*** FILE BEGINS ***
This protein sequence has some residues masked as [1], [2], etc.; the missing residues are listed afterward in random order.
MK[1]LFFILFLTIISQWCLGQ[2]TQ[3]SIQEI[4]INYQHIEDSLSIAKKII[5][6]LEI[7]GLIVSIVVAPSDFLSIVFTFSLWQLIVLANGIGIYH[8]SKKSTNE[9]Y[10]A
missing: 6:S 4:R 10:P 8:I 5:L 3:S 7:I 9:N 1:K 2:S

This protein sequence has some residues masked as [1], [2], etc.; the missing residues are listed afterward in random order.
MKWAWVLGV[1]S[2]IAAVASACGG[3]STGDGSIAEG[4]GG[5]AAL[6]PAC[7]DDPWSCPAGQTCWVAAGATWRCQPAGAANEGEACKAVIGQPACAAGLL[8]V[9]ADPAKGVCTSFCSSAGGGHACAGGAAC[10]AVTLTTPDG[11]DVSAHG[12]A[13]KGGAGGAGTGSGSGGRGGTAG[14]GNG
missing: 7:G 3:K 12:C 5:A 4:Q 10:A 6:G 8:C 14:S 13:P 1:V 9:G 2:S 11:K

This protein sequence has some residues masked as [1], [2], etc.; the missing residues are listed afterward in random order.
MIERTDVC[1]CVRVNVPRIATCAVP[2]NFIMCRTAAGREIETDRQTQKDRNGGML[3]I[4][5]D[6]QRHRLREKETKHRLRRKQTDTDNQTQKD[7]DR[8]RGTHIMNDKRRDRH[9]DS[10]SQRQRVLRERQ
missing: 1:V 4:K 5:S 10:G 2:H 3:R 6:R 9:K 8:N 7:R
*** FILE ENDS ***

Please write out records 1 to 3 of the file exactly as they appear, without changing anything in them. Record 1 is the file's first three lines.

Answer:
This protein sequence has some residues masked as [1], [2], etc.; the missing residues are listed afterward in random order.
MK[1]LFFILFLTIISQWCLGQ[2]TQ[3]SIQEI[4]INYQHIEDSLSIAKKII[5][6]LEI[7]GLIVSIVVAPSDFLSIVFTFSLWQLIVLANGIGIYH[8]SKKSTNE[9]Y[10]A
missing: 6:S 4:R 10:P 8:I 5:L 3:S 7:I 9:N 1:K 2:S

This protein sequence has some residues masked as [1], [2], etc.; the missing residues are listed afterward in random order.
MKWAWVLGV[1]S[2]IAAVASACGG[3]STGDGSIAEG[4]GG[5]AAL[6]PAC[7]DDPWSCPAGQTCWVAAGATWRCQPAGAANEGEACKAVIGQPACAAGLL[8]V[9]ADPAKGVCTSFCSSAGGGHACAGGAAC[10]AVTLTTPDG[11]DVSAHG[12]A[13]KGGAGGAGTGSGSGGRGGTAG[14]GNG
missing: 7:G 3:K 12:C 5:A 4:Q 10:A 6:G 8:C 14:S 13:P 1:V 9:G 2:S 11:K

This protein sequence has some residues masked as [1], [2], etc.; the missing residues are listed afterward in random order.
MIERTDVC[1]CVRVNVPRIATCAVP[2]NFIMCRTAAGREIETDRQTQKDRNGGML[3]I[4][5]D[6]QRHRLREKETKHRLRRKQTDTDNQTQKD[7]DR[8]RGTHIMNDKRRDRH[9]DS[10]SQRQRVLRERQ
missing: 1:V 4:K 5:S 10:G 2:H 3:R 6:R 9:K 8:N 7:R